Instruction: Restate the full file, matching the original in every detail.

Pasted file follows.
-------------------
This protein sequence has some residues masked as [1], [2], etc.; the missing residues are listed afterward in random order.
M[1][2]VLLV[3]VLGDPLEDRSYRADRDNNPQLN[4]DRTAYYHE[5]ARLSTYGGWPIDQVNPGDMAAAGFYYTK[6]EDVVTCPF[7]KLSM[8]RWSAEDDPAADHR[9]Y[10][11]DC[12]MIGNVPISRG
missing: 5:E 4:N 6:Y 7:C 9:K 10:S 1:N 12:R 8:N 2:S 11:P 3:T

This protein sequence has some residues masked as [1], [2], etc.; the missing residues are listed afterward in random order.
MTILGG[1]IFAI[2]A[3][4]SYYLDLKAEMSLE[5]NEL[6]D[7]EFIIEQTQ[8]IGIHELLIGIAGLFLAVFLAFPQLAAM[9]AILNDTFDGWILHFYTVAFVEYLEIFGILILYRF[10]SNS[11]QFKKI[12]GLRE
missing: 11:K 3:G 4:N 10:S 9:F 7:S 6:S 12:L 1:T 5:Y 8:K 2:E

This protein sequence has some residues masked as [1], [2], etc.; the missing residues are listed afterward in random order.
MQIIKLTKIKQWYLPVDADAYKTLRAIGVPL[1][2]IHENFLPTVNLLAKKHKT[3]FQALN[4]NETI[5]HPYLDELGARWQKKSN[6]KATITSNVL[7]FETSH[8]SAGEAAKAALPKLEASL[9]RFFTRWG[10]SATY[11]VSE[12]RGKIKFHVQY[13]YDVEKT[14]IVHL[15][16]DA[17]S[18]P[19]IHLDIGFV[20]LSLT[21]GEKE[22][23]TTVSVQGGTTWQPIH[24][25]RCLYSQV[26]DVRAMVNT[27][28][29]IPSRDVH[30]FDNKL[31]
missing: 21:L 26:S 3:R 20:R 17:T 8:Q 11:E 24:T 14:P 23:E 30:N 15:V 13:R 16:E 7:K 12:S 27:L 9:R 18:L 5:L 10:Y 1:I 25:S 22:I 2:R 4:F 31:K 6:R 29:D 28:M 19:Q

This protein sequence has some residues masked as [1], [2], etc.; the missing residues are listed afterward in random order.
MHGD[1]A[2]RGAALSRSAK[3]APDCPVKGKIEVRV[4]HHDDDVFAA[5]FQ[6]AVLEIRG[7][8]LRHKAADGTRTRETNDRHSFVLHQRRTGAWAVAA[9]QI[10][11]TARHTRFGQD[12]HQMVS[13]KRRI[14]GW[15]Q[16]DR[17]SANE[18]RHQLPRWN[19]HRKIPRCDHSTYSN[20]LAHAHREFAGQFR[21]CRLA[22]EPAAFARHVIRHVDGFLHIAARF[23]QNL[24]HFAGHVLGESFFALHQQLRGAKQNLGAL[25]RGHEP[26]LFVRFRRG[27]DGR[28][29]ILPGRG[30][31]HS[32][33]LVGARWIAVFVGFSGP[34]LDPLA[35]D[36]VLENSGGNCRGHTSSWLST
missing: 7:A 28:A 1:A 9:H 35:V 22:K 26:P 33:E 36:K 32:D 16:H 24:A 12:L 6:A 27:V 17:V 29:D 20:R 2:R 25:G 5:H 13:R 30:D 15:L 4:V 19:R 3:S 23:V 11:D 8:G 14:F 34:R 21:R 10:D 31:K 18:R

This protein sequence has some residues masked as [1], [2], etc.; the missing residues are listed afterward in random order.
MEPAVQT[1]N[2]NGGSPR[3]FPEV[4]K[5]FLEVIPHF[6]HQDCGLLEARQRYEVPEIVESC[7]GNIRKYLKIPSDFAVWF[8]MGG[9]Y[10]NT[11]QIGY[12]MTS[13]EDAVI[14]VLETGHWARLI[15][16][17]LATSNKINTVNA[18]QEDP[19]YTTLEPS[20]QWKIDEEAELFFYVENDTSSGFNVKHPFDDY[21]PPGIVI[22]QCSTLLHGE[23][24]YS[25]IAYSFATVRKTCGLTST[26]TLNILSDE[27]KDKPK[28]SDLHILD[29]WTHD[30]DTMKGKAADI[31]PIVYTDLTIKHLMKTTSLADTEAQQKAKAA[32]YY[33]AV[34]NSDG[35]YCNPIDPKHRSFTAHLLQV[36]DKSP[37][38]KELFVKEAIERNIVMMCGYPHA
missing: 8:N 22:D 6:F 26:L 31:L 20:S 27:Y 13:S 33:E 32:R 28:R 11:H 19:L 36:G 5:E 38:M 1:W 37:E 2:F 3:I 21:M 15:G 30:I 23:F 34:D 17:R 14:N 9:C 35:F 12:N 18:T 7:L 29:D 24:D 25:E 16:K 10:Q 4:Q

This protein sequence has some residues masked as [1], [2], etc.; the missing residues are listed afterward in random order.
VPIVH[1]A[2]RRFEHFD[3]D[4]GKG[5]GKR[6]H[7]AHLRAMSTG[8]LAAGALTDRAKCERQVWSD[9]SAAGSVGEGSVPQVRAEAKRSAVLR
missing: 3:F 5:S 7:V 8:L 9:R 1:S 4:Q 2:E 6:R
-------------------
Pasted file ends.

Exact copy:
This protein sequence has some residues masked as [1], [2], etc.; the missing residues are listed afterward in random order.
M[1][2]VLLV[3]VLGDPLEDRSYRADRDNNPQLN[4]DRTAYYHE[5]ARLSTYGGWPIDQVNPGDMAAAGFYYTK[6]EDVVTCPF[7]KLSM[8]RWSAEDDPAADHR[9]Y[10][11]DC[12]MIGNVPISRG
missing: 5:E 4:N 6:Y 7:C 9:K 10:S 1:N 12:R 8:N 2:S 11:P 3:T

This protein sequence has some residues masked as [1], [2], etc.; the missing residues are listed afterward in random order.
MTILGG[1]IFAI[2]A[3][4]SYYLDLKAEMSLE[5]NEL[6]D[7]EFIIEQTQ[8]IGIHELLIGIAGLFLAVFLAFPQLAAM[9]AILNDTFDGWILHFYTVAFVEYLEIFGILILYRF[10]SNS[11]QFKKI[12]GLRE
missing: 11:K 3:G 4:N 10:S 9:F 7:S 6:S 12:L 1:T 5:Y 8:K 2:E

This protein sequence has some residues masked as [1], [2], etc.; the missing residues are listed afterward in random order.
MQIIKLTKIKQWYLPVDADAYKTLRAIGVPL[1][2]IHENFLPTVNLLAKKHKT[3]FQALN[4]NETI[5]HPYLDELGARWQKKSN[6]KATITSNVL[7]FETSH[8]SAGEAAKAALPKLEASL[9]RFFTRWG[10]SATY[11]VSE[12]RGKIKFHVQY[13]YDVEKT[14]IVHL[15][16]DA[17]S[18]P[19]IHLDIGFV[20]LSLT[21]GEKE[22][23]TTVSVQGGTTWQPIH[24][25]RCLYSQV[26]DVRAMVNT[27][28][29]IPSRDVH[30]FDNKL[31]
missing: 21:L 26:S 3:R 20:R 17:T 8:Q 11:E 24:T 14:P 23:E 30:N 15:V 13:R 16:E 7:K 12:S 27:L 9:R 18:L 5:L 10:Y 1:I 25:S 22:I 2:R 4:F 31:K 6:R 29:D 28:M 19:Q

This protein sequence has some residues masked as [1], [2], etc.; the missing residues are listed afterward in random order.
MHGD[1]A[2]RGAALSRSAK[3]APDCPVKGKIEVRV[4]HHDDDVFAA[5]FQ[6]AVLEIRG[7][8]LRHKAADGTRTRETNDRHSFVLHQRRTGAWAVAA[9]QI[10][11]TARHTRFGQD[12]HQMVS[13]KRRI[14]GW[15]Q[16]DR[17]SANE[18]RHQLPRWN[19]HRKIPRCDHSTYSN[20]LAHAHREFAGQFR[21]CRLA[22]EPAAFARHVIRHVDGFLHIAARF[23]QNL[24]HFAGHVLGESFFALHQQLRGAKQNLGAL[25]RGHEP[26]LFVRFRRG[27]DGR[28][29]ILPGRG[30][31]HS[32][33]LVGARWIAVFVGFSGP[34]LDPLA[35]D[36]VLENSGGNCRGHTSSWLST
missing: 7:A 28:A 1:A 9:H 35:V 22:K 26:P 33:E 36:K 32:D 16:H 24:A 12:L 6:A 27:V 17:V 29:D 20:R 2:R 25:G 5:H 13:R 30:D 15:L 4:V 19:R 3:S 23:V 11:D 8:G 14:F 34:R 21:R 10:D 31:K 18:R

This protein sequence has some residues masked as [1], [2], etc.; the missing residues are listed afterward in random order.
MEPAVQT[1]N[2]NGGSPR[3]FPEV[4]K[5]FLEVIPHF[6]HQDCGLLEARQRYEVPEIVESC[7]GNIRKYLKIPSDFAVWF[8]MGG[9]Y[10]NT[11]QIGY[12]MTS[13]EDAVI[14]VLETGHWARLI[15][16][17]LATSNKINTVNA[18]QEDP[19]YTTLEPS[20]QWKIDEEAELFFYVENDTSSGFNVKHPFDDY[21]PPGIVI[22]QCSTLLHGE[23][24]YS[25]IAYSFATVRKTCGLTST[26]TLNILSDE[27]KDKPK[28]SDLHILD[29]WTHD[30]DTMKGKAADI[31]PIVYTDLTIKHLMKTTSLADTEAQQKAKAA[32]YY[33]AV[34]NSDG[35]YCNPIDPKHRSFTAHLLQV[36]DKSP[37][38]KELFVKEAIERNIVMMCGYPHA
missing: 8:N 22:D 6:F 26:L 31:L 20:S 27:Y 13:S 33:E 32:R 28:R 11:H 19:L 36:G 5:E 38:M 1:W 37:E 2:F 3:I 21:M 15:G 30:I 23:F 34:D 17:R 14:N 9:C 35:F 12:N 18:T 7:L 29:D 24:D 25:E 16:K 10:Q 4:Q

This protein sequence has some residues masked as [1], [2], etc.; the missing residues are listed afterward in random order.
VPIVH[1]A[2]RRFEHFD[3]D[4]GKG[5]GKR[6]H[7]AHLRAMSTG[8]LAAGALTDRAKCERQVWSD[9]SAAGSVGEGSVPQVRAEAKRSAVLR
missing: 3:F 5:S 7:V 8:L 9:R 1:S 4:Q 2:E 6:R